Virtual Child Pornography on the Internet: A “Virtual” Victim?

By: Dannielle Cisneros Child pornography is an exception to First Amendment freedoms because it exploits and abuses our nation’s youth. The latest trend in that industry is “virtual child” pornography. “Virtual child” pornography does not use real children or images of real identifiable children. When the object of desire is not a child, but merely a combination of millions of computer pixels crafted by a skilled artist, can the government ban this allegedly victimless creation? Download Full Article (PDF) Cite: 2002 Duke L. & Tech. Rev. 0019

Protecting the Homeland by Exemption: Why the Critical Infrastructure Information Act of 2002 Will Degrade the Freedom of Information Act

By: Brett Stohs To protect against “cyberterror,” the House version of the Homeland Security Act exempts information related to the nation’s critical infrastructure from the Freedom of Information Act disclosure requirements. The proposed exemption unnecessarily threatens public access to vital information about health and safety information; information the Freedom of Information Act was designed to guarantee. Download Full Article (PDF) Cite: 2002 Duke L. & Tech. Rev. 0018

Festo: Blessing to Patent Holders or Thorn in Their Sides?

By: Jennifer Miller The Supreme Court makes another attempt to strike a balance between protecting an inventor’s patent rights and ensuring adequate notice to the public of what constitutes patent infringement. This iBrief discusses the Supreme Court ruling in Festo Corp. v. Shoketsu Kinzoku Kogyo Kabushiki Co., Ltd. and its foreseeable effects on the practice of patent law. Download Full Article (PDF) Cite: 2002 Duke L. & Tech. Rev. 0017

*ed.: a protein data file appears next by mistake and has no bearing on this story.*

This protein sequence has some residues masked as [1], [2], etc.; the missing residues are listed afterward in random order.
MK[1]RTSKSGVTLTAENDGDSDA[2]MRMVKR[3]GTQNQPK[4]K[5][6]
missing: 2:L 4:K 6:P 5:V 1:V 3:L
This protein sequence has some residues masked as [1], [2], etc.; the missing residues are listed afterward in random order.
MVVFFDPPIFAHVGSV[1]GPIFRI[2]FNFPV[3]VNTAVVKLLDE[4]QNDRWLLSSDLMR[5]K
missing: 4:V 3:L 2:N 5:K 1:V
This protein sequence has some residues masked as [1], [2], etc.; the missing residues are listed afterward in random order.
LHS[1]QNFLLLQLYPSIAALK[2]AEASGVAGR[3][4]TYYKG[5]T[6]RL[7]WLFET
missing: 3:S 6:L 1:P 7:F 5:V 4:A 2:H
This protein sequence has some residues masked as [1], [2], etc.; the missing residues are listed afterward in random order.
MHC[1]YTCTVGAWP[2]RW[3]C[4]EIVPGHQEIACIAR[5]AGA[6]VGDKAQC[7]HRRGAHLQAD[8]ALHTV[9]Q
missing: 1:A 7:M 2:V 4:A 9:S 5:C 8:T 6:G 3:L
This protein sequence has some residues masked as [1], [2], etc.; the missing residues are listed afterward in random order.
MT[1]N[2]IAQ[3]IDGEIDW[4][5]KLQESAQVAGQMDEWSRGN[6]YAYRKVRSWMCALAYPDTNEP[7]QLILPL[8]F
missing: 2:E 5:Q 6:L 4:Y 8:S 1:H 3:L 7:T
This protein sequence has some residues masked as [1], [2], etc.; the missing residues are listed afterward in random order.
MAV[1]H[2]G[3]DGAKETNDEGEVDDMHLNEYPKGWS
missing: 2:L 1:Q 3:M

New “Unbundling” Rules: Will the FCC Finally Open Up Cable Broadband?

By: Sarah North This iBrief discusses a recent Court of Appeals decision remanding FCC rules on the “unbundling” of Internet services by telephone exchange carriers. These rules ordered many Internet service providers to share their equipment with competitors, so that consumers could choose their providers instead of having to accept all services from the company who installed the physical Internet connection. Cable Internet providers are not included in these rules. This iBrief predicts that cable broadband operators will soon be governed by the same “unbundling” provisions as other ISPs. Download Full Article (PDF) Cite: 2002 Duke L. & Tech. Rev. 0016

Genetic Testing in the Workplace: The Employer’s Coin Toss

By: Samantha French A toss of the coin by the modern-day employer reveals two options regarding genetic testing in the workplace. The employer may choose to take advantage of increasingly precise, available, and affordable genetic testing in order to ascertain the genetic characteristics – and deficiencies – of its employees. This outcome exposes the employer to a vast array of potential litigation and liability relating to the Americans with Disabilities Act, the Fourth Amendment, Title VII of the Civil Rights Act, and state legislation designed to protect genetic privacy.  Alternatively, the employer may neglect to indulge in this trend of genetic testing and may face liability for employer negligence, violations of federal legislation such as OSHA regulations, and increased costs associated with insuring the health of genetically endangered employees. In the rapidly developing universe of genetic intelligence, the employer is faced with a staggering dilemma. Download Full Article (PDF) Cite: 2002 Duke L. & Tech. Rev. 0015